Bowed Table Top - Woodworking Talk - Woodworkers Forum
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post #1 of 15 Old 12-30-2019, 12:18 PM Thread Starter
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Bowed Table Top

hi i have a 18'' x 84'' x 1 3/4'' maple table top it consists of 3 boards laminated together my problem is that it has bowed over the 84'' its approximately 3/8 to 1/2'' theirs going to be no shirt around it so i don't have anything to screw it down to and with just using metal pin legs i'm afraid it will be noticeable and even get worse i was thinking of using two pieces angle iron notched into the underside of the top and then clamp and screw it down hoping to straighten it. I guess my question is i'm i on the right track and is there any advice you can give me when doing this.

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post #2 of 15 Old 12-31-2019, 10:33 AM
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Good morning @gord. Chance you could put a pic of your table? Might help us understand.

I'm going to make some assumptions at your terminology:
"laminated" = your 3 boards are edge glued to make the table 18" wide?
"shirt"/"skirt" = apron, the vertical support beam to structurally strengthen the top?

84" is a long table. It sounds like it certainly needs some support in the middle. Seeing as you don't want to install aprons ... Either adding a center leg, or a stretcher with a center support would probably be prudent.
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post #3 of 15 Old 12-31-2019, 11:35 AM
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Post It's a long top......

Quote:
Originally Posted by gord View Post
hi i have a 18'' x 84'' x 1 3/4'' maple table top it consists of 3 boards laminated together my problem is that it has bowed over the 84'' its approximately 3/8 to 1/2'' theirs going to be no shirt around it so i don't have anything to screw it down to and with just using metal pin legs i'm afraid it will be noticeable and even get worse i was thinking of using two pieces angle iron notched into the underside of the top and then clamp and screw it down hoping to straighten it. I guess my question is i'm i on the right track and is there any advice you can give me when doing this.

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Given an 84" length, where are the support legs in from the ends?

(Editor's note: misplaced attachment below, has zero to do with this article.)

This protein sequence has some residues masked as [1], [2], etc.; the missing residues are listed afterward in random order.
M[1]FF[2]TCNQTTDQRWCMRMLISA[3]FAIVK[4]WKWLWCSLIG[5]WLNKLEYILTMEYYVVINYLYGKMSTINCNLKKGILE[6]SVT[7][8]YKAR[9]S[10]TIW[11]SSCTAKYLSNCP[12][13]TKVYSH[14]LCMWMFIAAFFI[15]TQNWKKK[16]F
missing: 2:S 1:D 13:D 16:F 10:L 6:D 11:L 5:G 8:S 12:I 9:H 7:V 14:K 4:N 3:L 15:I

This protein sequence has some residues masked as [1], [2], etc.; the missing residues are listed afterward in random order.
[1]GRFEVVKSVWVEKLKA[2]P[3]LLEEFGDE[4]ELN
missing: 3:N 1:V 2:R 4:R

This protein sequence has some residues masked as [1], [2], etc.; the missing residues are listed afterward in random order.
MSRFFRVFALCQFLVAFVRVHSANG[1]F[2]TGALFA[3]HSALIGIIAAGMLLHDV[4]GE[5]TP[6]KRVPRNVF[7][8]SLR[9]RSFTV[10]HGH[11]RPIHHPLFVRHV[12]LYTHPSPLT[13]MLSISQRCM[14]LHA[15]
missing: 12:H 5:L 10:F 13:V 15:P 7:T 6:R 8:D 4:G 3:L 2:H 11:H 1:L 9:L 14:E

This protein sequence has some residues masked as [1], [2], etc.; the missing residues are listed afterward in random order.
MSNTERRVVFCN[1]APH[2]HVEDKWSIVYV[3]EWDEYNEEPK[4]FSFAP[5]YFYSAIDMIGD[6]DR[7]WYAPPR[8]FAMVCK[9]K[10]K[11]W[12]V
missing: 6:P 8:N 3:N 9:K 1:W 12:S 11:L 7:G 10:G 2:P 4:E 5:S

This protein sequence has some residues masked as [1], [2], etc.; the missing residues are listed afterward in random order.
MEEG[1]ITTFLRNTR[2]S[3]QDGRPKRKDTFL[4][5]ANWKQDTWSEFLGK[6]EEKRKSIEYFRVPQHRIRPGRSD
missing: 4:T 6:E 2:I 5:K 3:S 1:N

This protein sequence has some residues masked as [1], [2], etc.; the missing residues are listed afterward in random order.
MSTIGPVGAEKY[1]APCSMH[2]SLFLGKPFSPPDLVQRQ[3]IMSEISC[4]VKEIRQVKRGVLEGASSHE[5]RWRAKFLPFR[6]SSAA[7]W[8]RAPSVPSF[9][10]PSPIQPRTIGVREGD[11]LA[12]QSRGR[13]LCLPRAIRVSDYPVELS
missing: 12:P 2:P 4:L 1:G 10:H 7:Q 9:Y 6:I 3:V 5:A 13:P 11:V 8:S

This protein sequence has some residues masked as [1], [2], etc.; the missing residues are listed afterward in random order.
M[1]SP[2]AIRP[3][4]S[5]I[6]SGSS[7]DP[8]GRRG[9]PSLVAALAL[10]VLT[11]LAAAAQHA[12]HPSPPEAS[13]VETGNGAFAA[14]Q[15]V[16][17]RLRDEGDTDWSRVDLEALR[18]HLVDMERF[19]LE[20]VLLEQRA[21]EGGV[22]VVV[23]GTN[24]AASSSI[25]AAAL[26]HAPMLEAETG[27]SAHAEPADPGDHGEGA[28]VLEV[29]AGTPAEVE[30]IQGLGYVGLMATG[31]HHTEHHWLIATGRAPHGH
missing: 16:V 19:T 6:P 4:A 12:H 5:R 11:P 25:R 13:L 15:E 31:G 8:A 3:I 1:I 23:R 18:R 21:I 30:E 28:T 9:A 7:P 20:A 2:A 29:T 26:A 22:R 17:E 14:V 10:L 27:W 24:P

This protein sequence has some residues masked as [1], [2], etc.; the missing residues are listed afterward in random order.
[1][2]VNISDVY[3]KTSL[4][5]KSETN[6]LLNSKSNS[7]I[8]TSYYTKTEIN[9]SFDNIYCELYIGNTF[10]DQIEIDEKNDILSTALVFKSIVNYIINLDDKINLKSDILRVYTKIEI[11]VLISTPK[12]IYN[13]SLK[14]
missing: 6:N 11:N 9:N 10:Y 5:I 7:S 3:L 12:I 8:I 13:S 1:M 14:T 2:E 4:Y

Apparently it's a coffee table?
"Bowed" in this case could mean "sag" downward?
To avoid an apron, run diagonal braces underneath back to the support legs.
Yes, they will be visible, but not many other choices.
A steel angle brace right down the center would be one other choice.
A vertical 2 X 6 or 2 X 4 right down the center would be another barely visible option.

The answer to your question will only be as detailed and specific as the question is detailed and specific. Good questions also include a sketch or a photo that illustrates your issue. (:< D)
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post #4 of 15 Old 12-31-2019, 11:41 AM
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Before I go on with some suggestions...............
If I am standing in front of the table, looking at it, I would see a hump in the long direction? Is that correct? Rising from left to right as opposed to front to rear?
Or is it a dip?

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post #5 of 15 Old 01-01-2020, 11:01 AM Thread Starter
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Happy New Year everyone
sorry i don't have a pic at this time, yes 3 boards glued together to make the 18'', i'm thinking we are talking about the same thing skirt/apron standing in front of the table yes its bowed or crowned not a dip left to right this is a table that i'm helping build for my son they have just moved into a small apartment and no room for a full size table so this is backing the couch with stools for eating. Their plan is to use 1/2'' hairpin legs 30'' high so don't think an apron would look good i saw a video with a fellow routering in c channel here is the link
i have talked to a local furniture builder and he uses angle iron to support his table so that was my initial thought i think he runs it front to back to stop the wood from cupping not length wise i'm now thinking about welding angle iron to make a rectangle with cross supports and then router it in to stop any change of cupping as well.

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post #6 of 15 Old 01-01-2020, 11:59 AM
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left to right standing where?

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Happy New Year everyone
sorry i don't have a pic at this time, yes 3 boards glued together to make the 18'', i'm thinking we are talking about the same thing skirt/apron standing in front of the table yes its bowed or crowned not a dip left to right ......this is a table that i'm helping build for my son they have just moved into a small apartment and no room for a full size table so this is backing the couch with stools for eating. Their plan is to use 1/2'' hairpin legs 30'' high so don't think an apron would look good i saw a video with a fellow routering in c channel here is the link How To Install C Channels / Woodworking Tips - YouTube i have talked to a local furniture builder and he uses angle iron to support his table so that was my initial thought i think he runs it front to back ...... to stop the wood from cupping not length wise i'm now thinking about welding angle iron to make a rectangle with cross supports and then router it in to stop any change of cupping as well.

gord & son

It's either bowed along it's length OR cupped across it's width....WHICH?

The answer to your question will only be as detailed and specific as the question is detailed and specific. Good questions also include a sketch or a photo that illustrates your issue. (:< D)
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post #7 of 15 Old 01-01-2020, 02:34 PM
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Bowed Table Top

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Originally Posted by gord View Post
Happy New Year everyone